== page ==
This word, empowerment—I don’t think it means what The Handmaid’s Tale thinks it means. Since it debuted in 2017, just a few months into Donald Trump’s administration, the Hulu series has toggled awkwardly between modes. This is a show about ritualized sexual and physical assault, set amid a fundamentalist-Christian theocracy that has stripped women of all basic human rights. But it’s also a show that can’t stop framing June (played by Elisabeth Moss) as a grand feminist icon, a nascent slayer of the patriarchy and purveyor of infinite slow rage-gazes at the camera. With jangly “girl power” musical cues (Lesley Gore’s “You Don’t Own Me” scans strangely in a world where women are assigned to men as property) and the defiant mantras June recites in her head, The Handmaid’s Tale keeps insisting that its story is an empowering one. The commanders of Gilead, June thinks at the end of Season 1, “should never have given us uniforms if they didn’t want us to be an army,” a nugget so quotable, it was tweeted out as fan art by the verified account @HandmaidsOnHulu.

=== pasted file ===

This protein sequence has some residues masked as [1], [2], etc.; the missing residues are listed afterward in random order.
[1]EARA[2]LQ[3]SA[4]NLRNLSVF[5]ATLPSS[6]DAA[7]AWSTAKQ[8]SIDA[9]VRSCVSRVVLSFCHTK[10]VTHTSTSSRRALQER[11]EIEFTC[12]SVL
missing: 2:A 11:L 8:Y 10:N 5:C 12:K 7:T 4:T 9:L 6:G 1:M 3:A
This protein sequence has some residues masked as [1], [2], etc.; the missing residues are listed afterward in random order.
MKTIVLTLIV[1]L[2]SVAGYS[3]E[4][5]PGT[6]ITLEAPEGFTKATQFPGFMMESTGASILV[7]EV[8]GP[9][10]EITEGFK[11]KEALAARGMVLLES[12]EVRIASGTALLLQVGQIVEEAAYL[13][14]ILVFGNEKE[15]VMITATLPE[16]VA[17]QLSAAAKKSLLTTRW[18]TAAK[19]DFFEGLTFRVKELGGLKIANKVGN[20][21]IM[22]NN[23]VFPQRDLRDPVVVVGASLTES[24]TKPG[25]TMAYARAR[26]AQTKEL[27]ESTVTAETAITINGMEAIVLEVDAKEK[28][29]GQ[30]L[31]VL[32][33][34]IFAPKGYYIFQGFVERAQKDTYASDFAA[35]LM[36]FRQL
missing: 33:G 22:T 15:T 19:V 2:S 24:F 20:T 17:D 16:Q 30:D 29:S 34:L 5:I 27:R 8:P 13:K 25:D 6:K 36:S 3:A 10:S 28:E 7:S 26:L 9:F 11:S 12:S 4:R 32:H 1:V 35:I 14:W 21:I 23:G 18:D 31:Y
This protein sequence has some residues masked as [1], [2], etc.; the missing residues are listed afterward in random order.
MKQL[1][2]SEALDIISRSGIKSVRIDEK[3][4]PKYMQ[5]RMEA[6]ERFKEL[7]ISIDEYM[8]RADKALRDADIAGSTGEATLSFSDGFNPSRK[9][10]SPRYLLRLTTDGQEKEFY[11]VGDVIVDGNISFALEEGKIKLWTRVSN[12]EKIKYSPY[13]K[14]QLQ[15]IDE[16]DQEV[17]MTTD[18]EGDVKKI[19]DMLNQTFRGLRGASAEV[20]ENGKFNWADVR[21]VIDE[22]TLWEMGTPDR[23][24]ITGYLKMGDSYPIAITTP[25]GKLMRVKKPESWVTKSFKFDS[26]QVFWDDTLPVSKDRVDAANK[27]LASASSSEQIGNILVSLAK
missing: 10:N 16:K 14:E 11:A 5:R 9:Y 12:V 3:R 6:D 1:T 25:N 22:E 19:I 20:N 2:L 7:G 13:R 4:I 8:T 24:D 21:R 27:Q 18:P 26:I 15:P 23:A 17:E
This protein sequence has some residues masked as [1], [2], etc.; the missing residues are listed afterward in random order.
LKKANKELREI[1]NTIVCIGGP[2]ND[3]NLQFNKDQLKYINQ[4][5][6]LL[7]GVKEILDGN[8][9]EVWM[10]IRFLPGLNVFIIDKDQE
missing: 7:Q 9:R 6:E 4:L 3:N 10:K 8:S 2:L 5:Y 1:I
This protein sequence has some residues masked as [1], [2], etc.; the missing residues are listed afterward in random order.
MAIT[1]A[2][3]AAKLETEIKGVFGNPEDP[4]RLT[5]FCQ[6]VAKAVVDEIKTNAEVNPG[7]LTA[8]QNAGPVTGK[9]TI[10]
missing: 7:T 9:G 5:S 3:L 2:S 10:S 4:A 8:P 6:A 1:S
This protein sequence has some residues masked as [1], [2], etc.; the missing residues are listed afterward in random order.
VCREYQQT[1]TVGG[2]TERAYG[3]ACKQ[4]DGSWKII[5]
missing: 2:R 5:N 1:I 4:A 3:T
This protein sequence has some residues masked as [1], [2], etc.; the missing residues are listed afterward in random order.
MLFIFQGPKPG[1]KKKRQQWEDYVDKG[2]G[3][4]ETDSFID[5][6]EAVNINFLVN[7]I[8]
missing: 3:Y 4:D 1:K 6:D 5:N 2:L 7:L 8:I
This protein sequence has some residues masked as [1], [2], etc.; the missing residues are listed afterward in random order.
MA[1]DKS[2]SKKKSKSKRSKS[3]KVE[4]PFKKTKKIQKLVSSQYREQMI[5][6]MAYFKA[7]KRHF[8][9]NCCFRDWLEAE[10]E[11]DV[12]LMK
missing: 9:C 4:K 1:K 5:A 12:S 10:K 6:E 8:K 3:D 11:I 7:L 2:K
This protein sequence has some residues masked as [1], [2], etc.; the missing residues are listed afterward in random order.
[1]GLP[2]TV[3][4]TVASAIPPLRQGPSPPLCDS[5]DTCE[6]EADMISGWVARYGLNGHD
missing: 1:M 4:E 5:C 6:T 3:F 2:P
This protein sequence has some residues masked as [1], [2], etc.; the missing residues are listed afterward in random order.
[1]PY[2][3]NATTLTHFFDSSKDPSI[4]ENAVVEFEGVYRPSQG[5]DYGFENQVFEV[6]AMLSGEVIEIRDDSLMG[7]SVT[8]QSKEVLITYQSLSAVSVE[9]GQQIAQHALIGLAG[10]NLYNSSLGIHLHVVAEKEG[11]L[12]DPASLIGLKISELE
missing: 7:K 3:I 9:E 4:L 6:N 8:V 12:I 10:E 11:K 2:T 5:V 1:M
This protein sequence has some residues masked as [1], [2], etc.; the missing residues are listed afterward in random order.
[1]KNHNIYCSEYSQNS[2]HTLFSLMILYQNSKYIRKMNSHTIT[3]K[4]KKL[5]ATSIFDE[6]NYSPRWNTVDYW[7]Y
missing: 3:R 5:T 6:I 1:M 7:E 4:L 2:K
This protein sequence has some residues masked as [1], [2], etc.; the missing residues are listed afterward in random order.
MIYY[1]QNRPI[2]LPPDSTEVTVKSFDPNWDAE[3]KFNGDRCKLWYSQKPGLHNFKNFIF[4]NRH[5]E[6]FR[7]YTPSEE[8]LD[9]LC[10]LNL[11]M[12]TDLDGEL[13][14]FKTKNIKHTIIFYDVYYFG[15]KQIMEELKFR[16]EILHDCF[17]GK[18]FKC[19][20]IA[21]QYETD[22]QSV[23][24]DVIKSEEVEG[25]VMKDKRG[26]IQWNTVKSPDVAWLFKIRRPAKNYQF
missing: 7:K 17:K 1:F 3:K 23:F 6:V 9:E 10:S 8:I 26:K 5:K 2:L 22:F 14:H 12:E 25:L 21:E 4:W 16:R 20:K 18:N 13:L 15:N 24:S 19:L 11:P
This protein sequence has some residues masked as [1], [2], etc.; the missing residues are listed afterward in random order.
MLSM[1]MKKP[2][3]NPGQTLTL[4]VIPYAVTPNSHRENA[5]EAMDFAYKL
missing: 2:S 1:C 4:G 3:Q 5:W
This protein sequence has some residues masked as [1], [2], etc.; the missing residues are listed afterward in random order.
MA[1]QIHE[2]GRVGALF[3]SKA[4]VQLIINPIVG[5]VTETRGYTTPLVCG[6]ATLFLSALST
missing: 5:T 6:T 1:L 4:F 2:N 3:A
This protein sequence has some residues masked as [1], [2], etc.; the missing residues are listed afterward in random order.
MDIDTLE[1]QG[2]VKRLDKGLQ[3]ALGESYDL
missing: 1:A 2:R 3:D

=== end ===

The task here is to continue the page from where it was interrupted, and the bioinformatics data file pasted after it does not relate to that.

Real empowerment, though, isn’t the storytelling equivalent of a branded tote bag bearing the words Burn. It. Down. It isn’t endless close-ups on June’s face, her eyes blazing rebellion because surliness is the only dissent she can manifest that won’t get her killed and fed to livestock. Empowerment isn’t making another woman a kicky green-leather sling to accessorize her amputated finger. And, most crucially, empowerment isn’t the same thing as brazen stupidity. In the final moments of Season 2—a 13-episode stretch that invested heavily in portraying the violence and brutality of Gilead—the show asked viewers to believe that June, set up for escape with her baby, would decide to stay instead and fight the regime from within. For me, it was maddening. Not only because it was such a conspicuous example of narrative problem-solving, but also because it so neatly encapsulated the paradox of The Handmaid’s Tale: The series continually asserts how empowering it can be, straining all the while to keep its central character in complete subjugation.